Stewards of the Earth Celebration On Monday, April 23, from 10 a.m. - 2 p.m., embracing Earth Day will be celebrated at the Northern Senior Activity Center. This annual event will feature a presentation on the Chesapeake Bay Terrapins program at 10 a.m., followed by an animal tracks game and wildlife display in partnership with St. Clements Island Museum Division. Recycled artwork, a bird nest collection, and the Chesapeake Bay quilt by Gina Alexander will be on display. A special guest entertainer will play soothing Native American (wooden) flute music and tell the story of its origin during lunch. Afterwards check out our natural surroundings with a walk on our Nature Trail or grab a buddy and take a walk or ride a bike on the Three Notch Trail. Bikes are available for use, or bring your own. Call 301.475.4002, ext. 1001 by noon Friday, April 20 to reserve lunch. The cost for lunch is by donation for seniors 60 and older; $5 for individuals under 60. Art with Faith at Loffler Senior Activity Center Take home a completed watercolor painting after this one-day workshop. The title of the painting you will be working on is Easy Flowing Sunset and features a sunset over a lake. This class takes place on Thursday, April 19 from 1- 4 p.m. Cost is $40 and includes 3 hours of instruction plus all supplies needed to complete your painting. Payment can be made directly to the instructor on the first day of class. This class will be taught by Faith Gaillot, a local professional artist who has developed her own techniques that she shares with her students in her classes at Loffler. Call 301.737.5670 ext. 1658 for questions or to sign up by Monday, April 16.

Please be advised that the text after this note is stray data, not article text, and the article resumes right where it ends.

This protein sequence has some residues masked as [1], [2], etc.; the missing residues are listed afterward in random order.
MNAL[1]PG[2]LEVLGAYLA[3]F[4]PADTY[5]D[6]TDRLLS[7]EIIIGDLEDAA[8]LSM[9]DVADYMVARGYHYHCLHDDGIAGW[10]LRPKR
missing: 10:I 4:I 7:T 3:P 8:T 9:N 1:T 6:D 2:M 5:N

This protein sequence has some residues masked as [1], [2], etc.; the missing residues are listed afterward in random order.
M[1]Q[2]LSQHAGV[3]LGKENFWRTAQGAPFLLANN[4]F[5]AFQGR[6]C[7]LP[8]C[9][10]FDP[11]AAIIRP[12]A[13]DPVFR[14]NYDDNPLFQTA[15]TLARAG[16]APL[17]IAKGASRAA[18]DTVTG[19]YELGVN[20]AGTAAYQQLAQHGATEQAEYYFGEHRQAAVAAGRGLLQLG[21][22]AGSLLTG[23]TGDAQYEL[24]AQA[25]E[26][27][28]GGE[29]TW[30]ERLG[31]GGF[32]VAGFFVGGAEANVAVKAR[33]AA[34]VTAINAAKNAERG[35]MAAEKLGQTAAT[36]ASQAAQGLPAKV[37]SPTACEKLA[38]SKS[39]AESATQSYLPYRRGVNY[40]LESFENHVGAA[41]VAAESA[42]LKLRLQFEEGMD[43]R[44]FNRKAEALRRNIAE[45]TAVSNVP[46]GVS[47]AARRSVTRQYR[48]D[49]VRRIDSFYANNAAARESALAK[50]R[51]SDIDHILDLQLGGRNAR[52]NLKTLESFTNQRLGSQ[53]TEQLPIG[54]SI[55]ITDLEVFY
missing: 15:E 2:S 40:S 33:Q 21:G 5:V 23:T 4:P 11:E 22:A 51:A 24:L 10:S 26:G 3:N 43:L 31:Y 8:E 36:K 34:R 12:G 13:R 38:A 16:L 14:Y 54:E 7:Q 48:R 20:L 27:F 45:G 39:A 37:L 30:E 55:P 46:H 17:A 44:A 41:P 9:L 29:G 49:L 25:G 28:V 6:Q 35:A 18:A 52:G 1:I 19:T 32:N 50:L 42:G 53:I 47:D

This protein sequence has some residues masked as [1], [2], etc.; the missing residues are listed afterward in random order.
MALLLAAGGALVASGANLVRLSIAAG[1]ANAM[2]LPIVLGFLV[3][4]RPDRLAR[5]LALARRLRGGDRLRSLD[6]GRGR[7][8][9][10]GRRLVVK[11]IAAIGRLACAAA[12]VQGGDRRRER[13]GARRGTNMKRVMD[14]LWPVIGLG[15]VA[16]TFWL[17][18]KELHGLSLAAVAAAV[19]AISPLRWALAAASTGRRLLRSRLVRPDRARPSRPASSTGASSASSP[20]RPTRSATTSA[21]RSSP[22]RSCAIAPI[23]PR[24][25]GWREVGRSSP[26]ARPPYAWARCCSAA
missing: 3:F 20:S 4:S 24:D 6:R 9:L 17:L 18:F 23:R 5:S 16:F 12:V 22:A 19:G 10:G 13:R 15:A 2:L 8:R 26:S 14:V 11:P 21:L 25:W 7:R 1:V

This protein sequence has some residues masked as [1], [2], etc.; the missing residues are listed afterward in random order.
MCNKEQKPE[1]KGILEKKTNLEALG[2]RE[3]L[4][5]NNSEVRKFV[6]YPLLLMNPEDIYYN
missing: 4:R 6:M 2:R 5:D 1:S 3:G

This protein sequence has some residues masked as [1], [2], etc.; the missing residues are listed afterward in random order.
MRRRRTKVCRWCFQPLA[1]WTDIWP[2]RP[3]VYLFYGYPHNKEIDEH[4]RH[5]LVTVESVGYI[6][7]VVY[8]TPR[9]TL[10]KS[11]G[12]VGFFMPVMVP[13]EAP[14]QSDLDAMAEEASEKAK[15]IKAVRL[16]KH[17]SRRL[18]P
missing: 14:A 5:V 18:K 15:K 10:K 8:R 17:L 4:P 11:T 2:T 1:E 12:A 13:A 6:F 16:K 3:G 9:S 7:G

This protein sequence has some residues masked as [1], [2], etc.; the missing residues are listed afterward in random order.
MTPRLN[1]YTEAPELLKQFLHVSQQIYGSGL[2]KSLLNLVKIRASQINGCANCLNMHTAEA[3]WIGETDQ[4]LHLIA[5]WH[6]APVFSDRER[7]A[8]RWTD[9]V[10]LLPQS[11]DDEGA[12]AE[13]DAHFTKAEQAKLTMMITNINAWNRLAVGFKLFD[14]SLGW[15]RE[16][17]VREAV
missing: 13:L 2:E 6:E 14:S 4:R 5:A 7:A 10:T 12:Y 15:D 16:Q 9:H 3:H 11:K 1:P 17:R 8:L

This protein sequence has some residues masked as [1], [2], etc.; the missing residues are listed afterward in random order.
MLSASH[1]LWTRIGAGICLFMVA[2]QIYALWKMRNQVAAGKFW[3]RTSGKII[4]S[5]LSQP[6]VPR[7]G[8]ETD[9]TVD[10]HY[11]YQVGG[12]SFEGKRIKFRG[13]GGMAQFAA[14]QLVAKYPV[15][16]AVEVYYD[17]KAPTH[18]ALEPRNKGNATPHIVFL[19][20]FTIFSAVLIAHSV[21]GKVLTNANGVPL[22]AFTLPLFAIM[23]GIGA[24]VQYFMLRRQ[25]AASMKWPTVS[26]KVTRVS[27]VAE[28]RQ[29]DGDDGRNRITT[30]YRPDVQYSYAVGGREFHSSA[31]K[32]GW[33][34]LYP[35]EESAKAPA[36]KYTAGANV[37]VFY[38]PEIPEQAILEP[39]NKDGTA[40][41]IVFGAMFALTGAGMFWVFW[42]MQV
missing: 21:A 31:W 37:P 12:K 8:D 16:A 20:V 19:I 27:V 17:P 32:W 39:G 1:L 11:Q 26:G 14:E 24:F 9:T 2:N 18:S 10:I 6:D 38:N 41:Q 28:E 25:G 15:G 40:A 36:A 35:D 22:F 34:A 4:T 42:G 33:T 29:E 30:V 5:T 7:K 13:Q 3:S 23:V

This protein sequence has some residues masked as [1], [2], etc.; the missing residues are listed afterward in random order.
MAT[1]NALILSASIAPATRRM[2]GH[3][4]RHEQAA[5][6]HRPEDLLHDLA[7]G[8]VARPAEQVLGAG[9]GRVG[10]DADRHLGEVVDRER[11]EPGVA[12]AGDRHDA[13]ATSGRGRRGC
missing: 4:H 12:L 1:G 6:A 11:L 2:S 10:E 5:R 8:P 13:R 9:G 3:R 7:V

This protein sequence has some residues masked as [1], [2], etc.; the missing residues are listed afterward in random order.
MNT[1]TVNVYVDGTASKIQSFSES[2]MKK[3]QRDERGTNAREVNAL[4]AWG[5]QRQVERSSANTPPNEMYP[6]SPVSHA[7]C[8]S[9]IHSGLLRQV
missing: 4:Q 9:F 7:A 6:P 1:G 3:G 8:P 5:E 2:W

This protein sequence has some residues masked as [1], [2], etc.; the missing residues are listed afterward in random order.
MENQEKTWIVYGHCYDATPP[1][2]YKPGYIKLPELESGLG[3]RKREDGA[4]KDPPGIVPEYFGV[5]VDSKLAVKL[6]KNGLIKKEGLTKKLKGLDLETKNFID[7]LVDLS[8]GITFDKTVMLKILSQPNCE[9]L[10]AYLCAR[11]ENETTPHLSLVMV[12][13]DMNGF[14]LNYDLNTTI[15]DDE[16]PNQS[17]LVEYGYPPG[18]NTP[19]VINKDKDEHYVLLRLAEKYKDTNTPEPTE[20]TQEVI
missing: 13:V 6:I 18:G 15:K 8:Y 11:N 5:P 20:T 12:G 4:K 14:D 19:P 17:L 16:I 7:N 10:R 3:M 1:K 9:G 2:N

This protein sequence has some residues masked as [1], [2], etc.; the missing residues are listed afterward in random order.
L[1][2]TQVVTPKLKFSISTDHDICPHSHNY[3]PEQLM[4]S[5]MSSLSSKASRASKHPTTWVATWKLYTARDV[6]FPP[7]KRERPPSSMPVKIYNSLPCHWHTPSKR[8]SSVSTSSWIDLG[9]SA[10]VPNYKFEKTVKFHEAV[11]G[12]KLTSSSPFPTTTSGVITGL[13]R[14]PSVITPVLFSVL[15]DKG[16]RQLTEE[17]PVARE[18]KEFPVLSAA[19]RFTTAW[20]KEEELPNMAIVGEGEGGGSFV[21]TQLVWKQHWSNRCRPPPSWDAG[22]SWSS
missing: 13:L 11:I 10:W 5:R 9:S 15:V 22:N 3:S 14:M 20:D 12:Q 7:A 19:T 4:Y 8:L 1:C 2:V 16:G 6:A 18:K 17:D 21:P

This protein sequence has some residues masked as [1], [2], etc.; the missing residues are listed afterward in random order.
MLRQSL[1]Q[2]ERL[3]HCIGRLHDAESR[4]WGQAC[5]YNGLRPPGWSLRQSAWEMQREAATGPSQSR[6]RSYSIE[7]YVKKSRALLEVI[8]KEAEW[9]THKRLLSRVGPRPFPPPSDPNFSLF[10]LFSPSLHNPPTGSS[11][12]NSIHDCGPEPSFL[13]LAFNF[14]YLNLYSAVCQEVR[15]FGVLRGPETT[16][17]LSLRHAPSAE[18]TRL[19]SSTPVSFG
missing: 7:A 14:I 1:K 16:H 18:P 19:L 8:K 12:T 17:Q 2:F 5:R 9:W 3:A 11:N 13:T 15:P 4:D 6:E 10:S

Preen prevents summer and winter annual weeds from growing for up to three months. 5.6 lb.